Well, not this year.
According to some it is OK that it was blown off by the Pittsburgh Penguins this year because it is not a regular-game rule. Why should showing good sportsmanship be a rule? Shouldn’t you just be a good sport? Isn’t that part of why you get paid to be a professional?
As for Sidney Crosby:
Do you not think you’re a role model? You are. You are the captain. As captain of your team, you are the leader — the one that your team is supposed to look up to, so of course kids are looking up to you. You take all these endorsement deals — why do you think you get them? Because you’re a role model, and the impressionable audience is supposed to relate to you and want to purchase these items.
What do you think blowing off the most basic of sportsmanship rituals does? It brings about a lack of respect for you. How hard is it to shake someone’s hand? Even if you hate someone, you can still show respect to him or her.
I remember the 2009 Cup Finals when the Penguins defeated the Detroit Red Wings, and everyone wanted to defend you saying you were young and that you were caught up in the moment of winning the cup. Saying that you forgot to shake Nicklas Lidstrom’s hand — well Jonathan Toews didn’t forget the handshake line in 2010 when the Chicago Blackhawks won the cup; and he was even younger than you were.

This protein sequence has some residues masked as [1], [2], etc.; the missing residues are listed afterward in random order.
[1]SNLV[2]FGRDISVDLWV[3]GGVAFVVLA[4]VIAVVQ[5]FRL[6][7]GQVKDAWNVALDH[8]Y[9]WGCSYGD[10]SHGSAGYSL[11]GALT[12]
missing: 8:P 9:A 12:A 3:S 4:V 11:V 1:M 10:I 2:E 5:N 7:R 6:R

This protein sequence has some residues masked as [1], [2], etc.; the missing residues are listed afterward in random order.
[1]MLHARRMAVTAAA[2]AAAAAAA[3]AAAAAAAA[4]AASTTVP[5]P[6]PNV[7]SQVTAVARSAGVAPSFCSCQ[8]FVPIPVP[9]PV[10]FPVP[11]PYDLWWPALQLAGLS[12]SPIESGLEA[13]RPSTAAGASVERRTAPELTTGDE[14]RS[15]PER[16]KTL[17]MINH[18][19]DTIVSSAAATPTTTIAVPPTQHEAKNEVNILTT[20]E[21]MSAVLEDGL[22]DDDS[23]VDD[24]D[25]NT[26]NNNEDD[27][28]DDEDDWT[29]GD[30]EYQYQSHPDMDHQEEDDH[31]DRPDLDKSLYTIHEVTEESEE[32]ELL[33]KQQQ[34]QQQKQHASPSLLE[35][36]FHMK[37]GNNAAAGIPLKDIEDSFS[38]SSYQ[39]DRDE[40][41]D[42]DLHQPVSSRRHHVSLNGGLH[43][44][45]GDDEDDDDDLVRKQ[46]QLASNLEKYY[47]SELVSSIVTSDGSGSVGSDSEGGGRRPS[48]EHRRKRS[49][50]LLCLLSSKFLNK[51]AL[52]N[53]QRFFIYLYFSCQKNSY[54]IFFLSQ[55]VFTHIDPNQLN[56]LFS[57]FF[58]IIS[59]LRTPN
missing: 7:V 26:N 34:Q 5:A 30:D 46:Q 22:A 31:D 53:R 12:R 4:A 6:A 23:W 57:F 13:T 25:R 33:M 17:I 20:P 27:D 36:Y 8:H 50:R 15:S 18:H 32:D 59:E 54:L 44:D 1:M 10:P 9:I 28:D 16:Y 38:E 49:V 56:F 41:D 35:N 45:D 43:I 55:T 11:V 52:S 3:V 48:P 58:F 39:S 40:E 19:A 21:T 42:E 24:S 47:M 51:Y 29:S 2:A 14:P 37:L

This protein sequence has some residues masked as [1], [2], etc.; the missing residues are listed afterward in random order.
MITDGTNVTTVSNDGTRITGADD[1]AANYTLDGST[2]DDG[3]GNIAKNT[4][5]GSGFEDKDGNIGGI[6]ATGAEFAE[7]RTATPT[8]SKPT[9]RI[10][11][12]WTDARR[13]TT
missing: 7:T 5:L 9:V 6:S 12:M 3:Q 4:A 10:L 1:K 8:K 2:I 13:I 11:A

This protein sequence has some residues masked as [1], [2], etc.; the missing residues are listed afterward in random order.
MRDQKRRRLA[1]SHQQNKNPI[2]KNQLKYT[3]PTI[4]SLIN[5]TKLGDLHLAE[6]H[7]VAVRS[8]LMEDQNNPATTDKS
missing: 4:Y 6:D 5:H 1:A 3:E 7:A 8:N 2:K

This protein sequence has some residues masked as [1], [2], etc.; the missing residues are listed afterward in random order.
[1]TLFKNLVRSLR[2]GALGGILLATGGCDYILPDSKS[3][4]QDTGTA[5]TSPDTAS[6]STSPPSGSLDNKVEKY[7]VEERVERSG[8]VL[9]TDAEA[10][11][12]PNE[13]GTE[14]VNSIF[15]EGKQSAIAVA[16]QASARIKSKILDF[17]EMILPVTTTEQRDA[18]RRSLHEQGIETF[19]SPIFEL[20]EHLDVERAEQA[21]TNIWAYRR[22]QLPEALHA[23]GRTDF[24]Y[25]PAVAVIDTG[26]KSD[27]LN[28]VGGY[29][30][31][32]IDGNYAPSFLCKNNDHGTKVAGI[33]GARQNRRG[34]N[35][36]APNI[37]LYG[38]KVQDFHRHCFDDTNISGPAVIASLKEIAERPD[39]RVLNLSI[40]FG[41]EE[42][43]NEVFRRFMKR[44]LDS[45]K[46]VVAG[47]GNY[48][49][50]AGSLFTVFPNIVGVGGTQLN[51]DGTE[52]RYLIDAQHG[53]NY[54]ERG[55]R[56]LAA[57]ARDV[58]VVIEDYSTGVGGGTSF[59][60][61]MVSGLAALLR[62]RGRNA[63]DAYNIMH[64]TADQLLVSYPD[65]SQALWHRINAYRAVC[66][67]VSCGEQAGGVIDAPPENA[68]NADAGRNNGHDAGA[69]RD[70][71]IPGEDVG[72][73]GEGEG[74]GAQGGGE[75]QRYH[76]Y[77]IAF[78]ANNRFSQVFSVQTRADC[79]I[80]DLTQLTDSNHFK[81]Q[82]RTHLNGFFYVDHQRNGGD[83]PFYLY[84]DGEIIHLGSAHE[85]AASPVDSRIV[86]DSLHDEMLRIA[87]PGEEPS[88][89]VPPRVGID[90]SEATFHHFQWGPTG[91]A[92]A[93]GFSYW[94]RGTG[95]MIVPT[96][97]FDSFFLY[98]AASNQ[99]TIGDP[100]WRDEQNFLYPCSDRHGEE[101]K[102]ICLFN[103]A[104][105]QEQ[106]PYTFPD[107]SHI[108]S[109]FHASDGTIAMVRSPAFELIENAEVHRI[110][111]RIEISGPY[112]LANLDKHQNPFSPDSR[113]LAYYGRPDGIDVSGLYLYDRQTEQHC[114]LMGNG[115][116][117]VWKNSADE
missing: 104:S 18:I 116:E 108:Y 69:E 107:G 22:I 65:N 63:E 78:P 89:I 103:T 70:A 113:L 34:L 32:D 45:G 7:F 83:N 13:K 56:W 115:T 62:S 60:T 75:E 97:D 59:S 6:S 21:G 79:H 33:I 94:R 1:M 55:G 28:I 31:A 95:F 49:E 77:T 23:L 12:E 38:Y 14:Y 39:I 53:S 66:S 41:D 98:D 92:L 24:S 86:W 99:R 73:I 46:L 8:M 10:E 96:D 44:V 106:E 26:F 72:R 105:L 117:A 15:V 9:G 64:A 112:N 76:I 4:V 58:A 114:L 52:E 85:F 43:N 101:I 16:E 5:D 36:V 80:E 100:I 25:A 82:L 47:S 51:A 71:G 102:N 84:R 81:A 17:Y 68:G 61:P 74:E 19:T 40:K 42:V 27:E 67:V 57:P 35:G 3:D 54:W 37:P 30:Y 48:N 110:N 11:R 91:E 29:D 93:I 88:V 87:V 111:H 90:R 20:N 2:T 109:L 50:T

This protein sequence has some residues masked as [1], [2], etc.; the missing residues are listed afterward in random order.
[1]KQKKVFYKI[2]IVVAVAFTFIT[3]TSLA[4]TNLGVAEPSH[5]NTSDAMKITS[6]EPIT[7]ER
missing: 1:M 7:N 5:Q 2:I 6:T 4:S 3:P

Now here it is Jan 1, 2011, and you have blatantly disrespected not only the Capitals and their captain Alex Ovechkin by not participating in the hand shake; but you have disrespected the league — and the fans. Most of all, you’ve done wrong by the kids that look up to you. Do they necessarily know what you did? No. But you know what they will not have? That awe-inspired “this is a true athlete, this is who I want to be” feeling. You have been quoted many times about your respect for Steve Yzerman and how he was your idol, yet you have missed out on the biggest lessons he taught to so many.
Respect. Class. Humility. Sportsmanship.
Edit: Toews was the third youngest to win the cup but the youngest to join the Triple Gold Club.
An avid hockey lover that grew up in Michigan and lived in the Washington D.C. area while going school for Sports Management. Volunteer with the American Special Hockey Association (ASHA); and follows as much SM-liiga and Elitserien as possible along with the vast array of North American leagues.